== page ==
San Diego, California
San Diego Temple Dedication
Twin Falls, Idaho
Salt Lake City
Training new Utah North Area stake presidents
Raleigh, North Carolina
Mission Presidents’ Seminar, Area training
Mission Presidents’ Seminar, Area training
Chicago Temple workers’ meeting
(Bruce C. Hafen, A Disciple’s Life: The Biography of Neal A. Maxwell , 459.)
The First Presidency sometimes assigns members of the Quorum of the Twelve Apostles to oversee the work of the Church in specific parts of the world for a time. Although developments in transportation and communication technology allow the Apostles to supervise these regions from Church headquarters in the United States, they have, on occasion, resided in other countries. For example, Elder Dallin H. Oaks and Elder Jeffrey R. Holland served as Area Presidents and lived in the Philippines and Chile, respectively, from 2002 to 2004, and Elder L. Tom Perry served as Area President while living in central Europe from 2004 to 2005.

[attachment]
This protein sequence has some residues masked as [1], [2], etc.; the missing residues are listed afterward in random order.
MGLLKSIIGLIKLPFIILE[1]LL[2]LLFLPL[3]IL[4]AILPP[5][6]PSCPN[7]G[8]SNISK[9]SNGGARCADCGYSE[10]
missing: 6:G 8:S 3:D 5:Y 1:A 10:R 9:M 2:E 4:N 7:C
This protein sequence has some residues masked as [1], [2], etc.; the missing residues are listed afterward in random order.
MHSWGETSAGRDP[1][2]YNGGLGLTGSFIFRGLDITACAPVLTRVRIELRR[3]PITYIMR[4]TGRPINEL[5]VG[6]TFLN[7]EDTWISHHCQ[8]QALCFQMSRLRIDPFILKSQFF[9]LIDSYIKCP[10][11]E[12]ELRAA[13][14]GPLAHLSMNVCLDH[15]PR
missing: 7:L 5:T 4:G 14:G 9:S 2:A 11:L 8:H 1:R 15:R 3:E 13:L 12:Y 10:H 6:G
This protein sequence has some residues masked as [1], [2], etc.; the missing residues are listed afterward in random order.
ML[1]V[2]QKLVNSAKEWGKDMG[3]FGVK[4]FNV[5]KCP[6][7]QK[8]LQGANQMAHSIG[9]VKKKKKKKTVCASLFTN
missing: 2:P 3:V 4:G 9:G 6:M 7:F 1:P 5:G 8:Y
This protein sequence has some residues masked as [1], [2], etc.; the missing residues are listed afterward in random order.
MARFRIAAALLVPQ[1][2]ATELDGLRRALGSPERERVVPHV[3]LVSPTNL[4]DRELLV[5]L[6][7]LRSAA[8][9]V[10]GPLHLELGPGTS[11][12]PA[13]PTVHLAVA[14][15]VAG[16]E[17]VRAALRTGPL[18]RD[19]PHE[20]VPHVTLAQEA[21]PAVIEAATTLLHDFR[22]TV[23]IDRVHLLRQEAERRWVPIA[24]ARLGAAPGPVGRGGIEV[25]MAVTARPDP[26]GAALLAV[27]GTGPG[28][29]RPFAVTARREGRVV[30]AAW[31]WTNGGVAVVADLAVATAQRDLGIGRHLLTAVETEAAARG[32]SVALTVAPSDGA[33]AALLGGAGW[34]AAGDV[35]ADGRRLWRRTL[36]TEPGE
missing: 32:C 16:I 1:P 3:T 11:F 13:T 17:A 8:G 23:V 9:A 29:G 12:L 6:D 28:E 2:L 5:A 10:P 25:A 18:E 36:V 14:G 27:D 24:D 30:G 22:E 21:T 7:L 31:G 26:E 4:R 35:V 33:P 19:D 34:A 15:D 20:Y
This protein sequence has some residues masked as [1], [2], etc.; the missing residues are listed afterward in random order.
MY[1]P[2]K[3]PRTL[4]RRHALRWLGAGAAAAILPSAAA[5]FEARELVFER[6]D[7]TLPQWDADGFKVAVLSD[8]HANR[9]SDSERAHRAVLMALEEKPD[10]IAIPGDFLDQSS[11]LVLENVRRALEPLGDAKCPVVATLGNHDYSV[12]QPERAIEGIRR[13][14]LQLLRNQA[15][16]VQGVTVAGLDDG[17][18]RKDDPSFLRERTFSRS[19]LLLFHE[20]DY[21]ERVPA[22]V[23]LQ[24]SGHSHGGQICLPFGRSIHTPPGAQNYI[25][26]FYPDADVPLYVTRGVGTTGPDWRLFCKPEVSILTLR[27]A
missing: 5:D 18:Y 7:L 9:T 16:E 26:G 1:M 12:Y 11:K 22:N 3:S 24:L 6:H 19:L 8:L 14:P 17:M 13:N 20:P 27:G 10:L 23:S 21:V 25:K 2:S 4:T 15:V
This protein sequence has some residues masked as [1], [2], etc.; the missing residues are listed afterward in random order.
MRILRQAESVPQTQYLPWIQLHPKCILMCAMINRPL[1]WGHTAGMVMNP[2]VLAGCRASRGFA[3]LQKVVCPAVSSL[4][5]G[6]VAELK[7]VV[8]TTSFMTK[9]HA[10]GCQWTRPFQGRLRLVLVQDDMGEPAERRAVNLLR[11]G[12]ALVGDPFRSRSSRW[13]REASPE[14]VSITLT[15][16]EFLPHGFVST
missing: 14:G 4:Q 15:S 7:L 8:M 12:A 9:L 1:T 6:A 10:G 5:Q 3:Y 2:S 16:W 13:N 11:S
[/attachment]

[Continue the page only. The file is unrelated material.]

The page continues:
President Gordon B. Hinckley taught about the Apostles’ responsibility to minister to the inhabitants of the world: “Their one chief concern must be the advancement of the work of God in the earth. They must be concerned with the welfare of our Father’s children, both those within the Church and those out of the Church. They must do all that they can to give comfort to those who mourn, to give strength to those who are weak, to give encouragement to those who falter, to befriend the friendless, to nurture the destitute, to bless the sick, to bear witness, not out of belief but out of a certain knowledge of the Son of God, their Friend and Master, whose servants they are” (in Conference Report, Apr. 1984, 73; or Ensign, May 1984, 49–50).